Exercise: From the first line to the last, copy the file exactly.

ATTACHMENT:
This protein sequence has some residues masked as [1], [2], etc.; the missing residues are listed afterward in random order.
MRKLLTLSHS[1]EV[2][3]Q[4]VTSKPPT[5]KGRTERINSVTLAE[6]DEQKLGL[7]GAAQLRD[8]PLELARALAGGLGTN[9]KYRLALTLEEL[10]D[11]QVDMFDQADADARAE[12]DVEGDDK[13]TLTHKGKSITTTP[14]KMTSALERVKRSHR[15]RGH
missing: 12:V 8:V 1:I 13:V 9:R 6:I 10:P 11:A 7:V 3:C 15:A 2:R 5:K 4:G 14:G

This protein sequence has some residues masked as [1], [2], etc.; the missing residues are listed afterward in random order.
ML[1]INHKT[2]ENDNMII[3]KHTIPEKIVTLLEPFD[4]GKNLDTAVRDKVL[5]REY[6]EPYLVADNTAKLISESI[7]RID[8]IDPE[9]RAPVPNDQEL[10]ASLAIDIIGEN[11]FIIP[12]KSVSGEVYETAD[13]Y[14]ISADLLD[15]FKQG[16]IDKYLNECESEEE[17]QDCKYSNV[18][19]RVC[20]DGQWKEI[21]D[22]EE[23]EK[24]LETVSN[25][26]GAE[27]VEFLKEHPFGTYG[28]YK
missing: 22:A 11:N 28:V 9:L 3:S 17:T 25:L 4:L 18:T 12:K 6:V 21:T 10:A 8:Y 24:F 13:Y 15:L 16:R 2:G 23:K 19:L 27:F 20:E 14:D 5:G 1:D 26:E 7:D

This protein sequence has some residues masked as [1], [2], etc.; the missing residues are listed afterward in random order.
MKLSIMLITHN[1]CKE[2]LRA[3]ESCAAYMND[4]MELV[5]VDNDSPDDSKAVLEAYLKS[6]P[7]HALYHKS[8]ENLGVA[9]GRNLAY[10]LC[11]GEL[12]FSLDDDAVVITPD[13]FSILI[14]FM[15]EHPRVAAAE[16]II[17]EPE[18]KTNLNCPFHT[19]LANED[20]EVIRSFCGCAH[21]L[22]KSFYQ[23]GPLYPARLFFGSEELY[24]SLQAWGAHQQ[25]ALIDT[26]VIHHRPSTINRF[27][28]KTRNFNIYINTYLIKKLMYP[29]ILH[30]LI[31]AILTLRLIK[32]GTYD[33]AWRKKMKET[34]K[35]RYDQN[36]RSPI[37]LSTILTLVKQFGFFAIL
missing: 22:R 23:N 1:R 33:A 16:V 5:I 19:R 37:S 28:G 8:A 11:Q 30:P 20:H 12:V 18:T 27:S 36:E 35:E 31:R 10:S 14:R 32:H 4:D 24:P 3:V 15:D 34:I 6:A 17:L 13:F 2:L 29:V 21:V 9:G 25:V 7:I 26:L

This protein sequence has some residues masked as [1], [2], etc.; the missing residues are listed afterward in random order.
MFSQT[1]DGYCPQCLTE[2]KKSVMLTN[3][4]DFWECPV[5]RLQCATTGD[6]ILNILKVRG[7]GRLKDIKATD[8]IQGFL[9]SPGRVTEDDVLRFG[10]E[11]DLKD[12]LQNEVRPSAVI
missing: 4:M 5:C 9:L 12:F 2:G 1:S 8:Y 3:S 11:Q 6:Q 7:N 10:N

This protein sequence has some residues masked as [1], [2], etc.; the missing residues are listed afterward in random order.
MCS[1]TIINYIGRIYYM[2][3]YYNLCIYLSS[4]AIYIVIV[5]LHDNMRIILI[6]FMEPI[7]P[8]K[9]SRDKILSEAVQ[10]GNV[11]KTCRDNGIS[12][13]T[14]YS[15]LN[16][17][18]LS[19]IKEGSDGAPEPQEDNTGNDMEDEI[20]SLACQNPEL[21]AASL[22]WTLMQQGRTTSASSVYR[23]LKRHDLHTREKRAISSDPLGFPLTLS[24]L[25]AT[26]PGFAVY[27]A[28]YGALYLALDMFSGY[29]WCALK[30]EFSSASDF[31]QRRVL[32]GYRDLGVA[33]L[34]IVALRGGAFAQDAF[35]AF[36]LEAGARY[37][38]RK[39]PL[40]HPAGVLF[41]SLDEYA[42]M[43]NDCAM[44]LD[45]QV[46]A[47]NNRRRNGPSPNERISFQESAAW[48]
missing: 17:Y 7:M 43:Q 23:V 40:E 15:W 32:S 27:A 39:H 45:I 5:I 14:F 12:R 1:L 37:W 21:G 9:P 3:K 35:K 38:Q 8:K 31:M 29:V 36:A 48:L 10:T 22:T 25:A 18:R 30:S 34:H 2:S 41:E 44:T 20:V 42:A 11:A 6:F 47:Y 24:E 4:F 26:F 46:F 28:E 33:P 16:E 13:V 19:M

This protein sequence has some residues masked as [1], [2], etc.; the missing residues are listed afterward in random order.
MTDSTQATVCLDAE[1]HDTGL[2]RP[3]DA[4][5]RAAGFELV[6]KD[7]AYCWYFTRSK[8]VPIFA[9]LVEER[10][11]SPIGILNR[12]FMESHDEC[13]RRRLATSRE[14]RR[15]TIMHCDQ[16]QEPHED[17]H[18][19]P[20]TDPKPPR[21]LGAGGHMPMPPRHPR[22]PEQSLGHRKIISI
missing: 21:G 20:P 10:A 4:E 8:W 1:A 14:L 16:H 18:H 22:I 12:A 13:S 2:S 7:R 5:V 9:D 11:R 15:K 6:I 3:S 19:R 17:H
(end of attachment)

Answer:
This protein sequence has some residues masked as [1], [2], etc.; the missing residues are listed afterward in random order.
MRKLLTLSHS[1]EV[2][3]Q[4]VTSKPPT[5]KGRTERINSVTLAE[6]DEQKLGL[7]GAAQLRD[8]PLELARALAGGLGTN[9]KYRLALTLEEL[10]D[11]QVDMFDQADADARAE[12]DVEGDDK[13]TLTHKGKSITTTP[14]KMTSALERVKRSHR[15]RGH
missing: 12:V 8:V 1:I 13:V 9:R 6:I 10:P 11:A 7:V 3:C 15:A 2:R 5:K 4:G 14:G

This protein sequence has some residues masked as [1], [2], etc.; the missing residues are listed afterward in random order.
ML[1]INHKT[2]ENDNMII[3]KHTIPEKIVTLLEPFD[4]GKNLDTAVRDKVL[5]REY[6]EPYLVADNTAKLISESI[7]RID[8]IDPE[9]RAPVPNDQEL[10]ASLAIDIIGEN[11]FIIP[12]KSVSGEVYETAD[13]Y[14]ISADLLD[15]FKQG[16]IDKYLNECESEEE[17]QDCKYSNV[18][19]RVC[20]DGQWKEI[21]D[22]EE[23]EK[24]LETVSN[25][26]GAE[27]VEFLKEHPFGTYG[28]YK
missing: 22:A 11:N 28:V 9:L 3:S 17:T 25:L 4:L 18:T 12:K 6:V 21:T 10:A 8:Y 24:F 13:Y 15:L 16:R 2:G 23:K 19:L 27:F 20:E 14:D 5:G 1:D 26:E 7:D

This protein sequence has some residues masked as [1], [2], etc.; the missing residues are listed afterward in random order.
MKLSIMLITHN[1]CKE[2]LRA[3]ESCAAYMND[4]MELV[5]VDNDSPDDSKAVLEAYLKS[6]P[7]HALYHKS[8]ENLGVA[9]GRNLAY[10]LC[11]GEL[12]FSLDDDAVVITPD[13]FSILI[14]FM[15]EHPRVAAAE[16]II[17]EPE[18]KTNLNCPFHT[19]LANED[20]EVIRSFCGCAH[21]L[22]KSFYQ[23]GPLYPARLFFGSEELY[24]SLQAWGAHQQ[25]ALIDT[26]VIHHRPSTINRF[27][28]KTRNFNIYINTYLIKKLMYP[29]ILH[30]LI[31]AILTLRLIK[32]GTYD[33]AWRKKMKET[34]K[35]RYDQN[36]RSPI[37]LSTILTLVKQFGFFAIL
missing: 22:R 23:N 1:R 33:A 16:V 5:I 19:R 37:S 28:G 8:A 11:Q 30:P 20:H 12:V 18:T 27:S 36:E 35:E 31:R 10:S 14:R 32:H 4:D 24:P 3:V 15:D 34:I 6:A 17:L 13:F 2:L 29:V 21:V 9:G 25:V 7:I 26:L

This protein sequence has some residues masked as [1], [2], etc.; the missing residues are listed afterward in random order.
MFSQT[1]DGYCPQCLTE[2]KKSVMLTN[3][4]DFWECPV[5]RLQCATTGD[6]ILNILKVRG[7]GRLKDIKATD[8]IQGFL[9]SPGRVTEDDVLRFG[10]E[11]DLKD[12]LQNEVRPSAVI
missing: 4:M 5:C 9:L 12:F 2:G 1:S 8:Y 3:S 11:Q 6:Q 7:N 10:N

This protein sequence has some residues masked as [1], [2], etc.; the missing residues are listed afterward in random order.
MCS[1]TIINYIGRIYYM[2][3]YYNLCIYLSS[4]AIYIVIV[5]LHDNMRIILI[6]FMEPI[7]P[8]K[9]SRDKILSEAVQ[10]GNV[11]KTCRDNGIS[12][13]T[14]YS[15]LN[16][17][18]LS[19]IKEGSDGAPEPQEDNTGNDMEDEI[20]SLACQNPEL[21]AASL[22]WTLMQQGRTTSASSVYR[23]LKRHDLHTREKRAISSDPLGFPLTLS[24]L[25]AT[26]PGFAVY[27]A[28]YGALYLALDMFSGY[29]WCALK[30]EFSSASDF[31]QRRVL[32]GYRDLGVA[33]L[34]IVALRGGAFAQDAF[35]AF[36]LEAGARY[37][38]RK[39]PL[40]HPAGVLF[41]SLDEYA[42]M[43]NDCAM[44]LD[45]QV[46]A[47]NNRRRNGPSPNERISFQESAAW[48]
missing: 17:Y 7:M 43:Q 23:V 40:E 15:W 32:S 27:A 39:H 45:I 5:I 14:F 12:R 1:L 37:W 21:G 9:P 3:K 35:K 38:Q 8:K 31:M 29:V 36:A 48:L 10:T 22:T 25:A 18:R 30:S 34:H 2:S 41:E 44:T 20:V 42:A 11:A 6:F 47:Y 24:E 4:F 26:F 46:F 28:E 33:P 16:E 13:V 19:M

This protein sequence has some residues masked as [1], [2], etc.; the missing residues are listed afterward in random order.
MTDSTQATVCLDAE[1]HDTGL[2]RP[3]DA[4][5]RAAGFELV[6]KD[7]AYCWYFTRSK[8]VPIFA[9]LVEER[10][11]SPIGILNR[12]FMESHDEC[13]RRRLATSRE[14]RR[15]TIMHCDQ[16]QEPHED[17]H[18][19]P[20]TDPKPPR[21]LGAGGHMPMPPRHPR[22]PEQSLGHRKIISI
missing: 21:G 20:P 10:A 4:E 8:W 1:A 14:L 16:H 18:H 22:I 12:A 13:S 2:S 7:R 5:V 9:D 11:R 15:K 6:I 3:S 19:R 17:H